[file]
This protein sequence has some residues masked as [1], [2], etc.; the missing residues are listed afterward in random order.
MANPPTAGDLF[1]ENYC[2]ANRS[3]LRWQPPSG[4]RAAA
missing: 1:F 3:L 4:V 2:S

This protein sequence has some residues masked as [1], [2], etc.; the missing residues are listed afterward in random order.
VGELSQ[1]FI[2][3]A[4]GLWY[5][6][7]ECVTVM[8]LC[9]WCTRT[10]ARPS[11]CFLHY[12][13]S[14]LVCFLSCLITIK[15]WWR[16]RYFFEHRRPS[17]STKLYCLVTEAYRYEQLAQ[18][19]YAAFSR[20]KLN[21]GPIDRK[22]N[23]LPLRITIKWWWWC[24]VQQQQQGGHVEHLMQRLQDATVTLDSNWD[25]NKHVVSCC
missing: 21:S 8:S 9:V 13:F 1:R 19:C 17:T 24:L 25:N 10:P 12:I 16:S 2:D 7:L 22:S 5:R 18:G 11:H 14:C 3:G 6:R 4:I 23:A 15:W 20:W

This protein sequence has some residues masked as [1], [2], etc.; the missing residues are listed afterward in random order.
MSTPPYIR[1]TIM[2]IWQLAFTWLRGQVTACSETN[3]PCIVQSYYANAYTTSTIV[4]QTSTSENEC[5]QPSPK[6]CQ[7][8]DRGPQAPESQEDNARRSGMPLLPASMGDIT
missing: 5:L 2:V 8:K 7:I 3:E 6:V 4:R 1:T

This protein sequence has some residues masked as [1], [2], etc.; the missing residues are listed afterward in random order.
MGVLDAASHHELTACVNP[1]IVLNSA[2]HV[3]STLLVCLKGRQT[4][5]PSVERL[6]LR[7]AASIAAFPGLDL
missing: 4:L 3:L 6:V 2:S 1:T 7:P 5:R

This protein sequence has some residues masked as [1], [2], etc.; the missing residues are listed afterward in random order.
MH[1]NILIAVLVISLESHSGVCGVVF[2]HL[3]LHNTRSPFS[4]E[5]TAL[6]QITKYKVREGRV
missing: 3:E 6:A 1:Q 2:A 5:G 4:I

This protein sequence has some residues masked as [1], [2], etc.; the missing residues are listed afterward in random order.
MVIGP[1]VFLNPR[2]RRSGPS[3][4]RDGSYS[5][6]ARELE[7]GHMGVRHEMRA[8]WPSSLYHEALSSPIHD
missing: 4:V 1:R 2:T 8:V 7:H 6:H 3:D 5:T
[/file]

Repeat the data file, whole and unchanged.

This protein sequence has some residues masked as [1], [2], etc.; the missing residues are listed afterward in random order.
MANPPTAGDLF[1]ENYC[2]ANRS[3]LRWQPPSG[4]RAAA
missing: 1:F 3:L 4:V 2:S

This protein sequence has some residues masked as [1], [2], etc.; the missing residues are listed afterward in random order.
VGELSQ[1]FI[2][3]A[4]GLWY[5][6][7]ECVTVM[8]LC[9]WCTRT[10]ARPS[11]CFLHY[12][13]S[14]LVCFLSCLITIK[15]WWR[16]RYFFEHRRPS[17]STKLYCLVTEAYRYEQLAQ[18][19]YAAFSR[20]KLN[21]GPIDRK[22]N[23]LPLRITIKWWWWC[24]VQQQQQGGHVEHLMQRLQDATVTLDSNWD[25]NKHVVSCC
missing: 21:S 8:S 9:V 13:F 1:R 19:C 17:T 24:L 25:N 10:P 12:I 16:S 2:D 7:L 22:S 5:R 18:G 11:H 14:C 3:G 6:R 4:I 23:A 15:W 20:W

This protein sequence has some residues masked as [1], [2], etc.; the missing residues are listed afterward in random order.
MSTPPYIR[1]TIM[2]IWQLAFTWLRGQVTACSETN[3]PCIVQSYYANAYTTSTIV[4]QTSTSENEC[5]QPSPK[6]CQ[7][8]DRGPQAPESQEDNARRSGMPLLPASMGDIT
missing: 5:L 2:V 8:K 7:I 3:E 6:V 4:R 1:T

This protein sequence has some residues masked as [1], [2], etc.; the missing residues are listed afterward in random order.
MGVLDAASHHELTACVNP[1]IVLNSA[2]HV[3]STLLVCLKGRQT[4][5]PSVERL[6]LR[7]AASIAAFPGLDL
missing: 4:L 3:L 6:V 2:S 1:T 7:P 5:R

This protein sequence has some residues masked as [1], [2], etc.; the missing residues are listed afterward in random order.
MH[1]NILIAVLVISLESHSGVCGVVF[2]HL[3]LHNTRSPFS[4]E[5]TAL[6]QITKYKVREGRV
missing: 3:E 6:A 1:Q 2:A 5:G 4:I

This protein sequence has some residues masked as [1], [2], etc.; the missing residues are listed afterward in random order.
MVIGP[1]VFLNPR[2]RRSGPS[3][4]RDGSYS[5][6]ARELE[7]GHMGVRHEMRA[8]WPSSLYHEALSSPIHD
missing: 4:V 1:R 2:T 8:V 7:H 6:H 3:D 5:T